The United States urged North Korea on Monday not conduct a nuclear test or launch a satellite and called on China to exert its influence over its neighbor to try to ward off such "provocative actions."
North Korea, which is pressing ahead with plans for a satellite launch despite U.S. and regional appeals that it desist, is also preparing a third nuclear test, South Korean news reports said on Sunday.
Another nuclear test is bound to scare neighbors and infuriate the West, which has long sought to curb the North's nuclear ambitions.
South Korea's Yonhap news agency quoted an unidentified intelligence source as saying North Korea was "clandestinely preparing a nuclear test" at the same location as the first two.
The State Department repeated its advice to the North not to launch a satellite, saying this would violate U.N. Security Council resolutions and a Feb. 29 denuclearization agreement.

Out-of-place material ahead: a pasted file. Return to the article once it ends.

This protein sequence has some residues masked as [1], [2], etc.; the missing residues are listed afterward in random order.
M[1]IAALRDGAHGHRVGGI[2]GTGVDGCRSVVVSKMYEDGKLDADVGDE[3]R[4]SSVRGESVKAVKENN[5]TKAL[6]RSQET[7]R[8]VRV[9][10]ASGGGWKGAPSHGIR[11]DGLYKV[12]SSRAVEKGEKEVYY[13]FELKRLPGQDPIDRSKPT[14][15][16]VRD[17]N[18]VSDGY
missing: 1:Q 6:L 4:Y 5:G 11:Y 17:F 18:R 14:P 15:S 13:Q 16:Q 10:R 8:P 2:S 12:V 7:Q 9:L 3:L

"Our position remains: don't do it," said spokeswoman Victoria Nuland. "North Korea's launch of a missile would be highly provocative, it would pose a threat to regional security and it would be inconsistent with its recent undertakings to refrain from any kind of long-range missile launches."
Nuland told reporters a third North Korean nuclear test "would be equally bad if not worse."
She declined comment on whether the United States also had reason to believe that the North might be preparing a nuclear test, saying she could not discuss intelligence matters.
North Korea, which three years ago pulled out of six-party disarmament talks on its nuclear program, agreed in February to stop nuclear tests, uranium enrichment and long-range missile launches in return for food aid, opening the way to a possible resumption of the negotiations.
But that has all unraveled with the North's rocket launch planned for this month, probably between Thursday and the following Monday. The North says it is merely sending a weather satellite into space, but South Korea and the United States say it is a ballistic missile test.
The United States has called on China, the closest that North Korea has to an ally, to exert such influence as it has with Pyongyang, a point Nuland made again on Monday.
"We believe, in particular, that China joins us in its interest in seeing a denuclarized Korean Peninsula and we are continuing to encourage China to act more effectively in that interest," she said.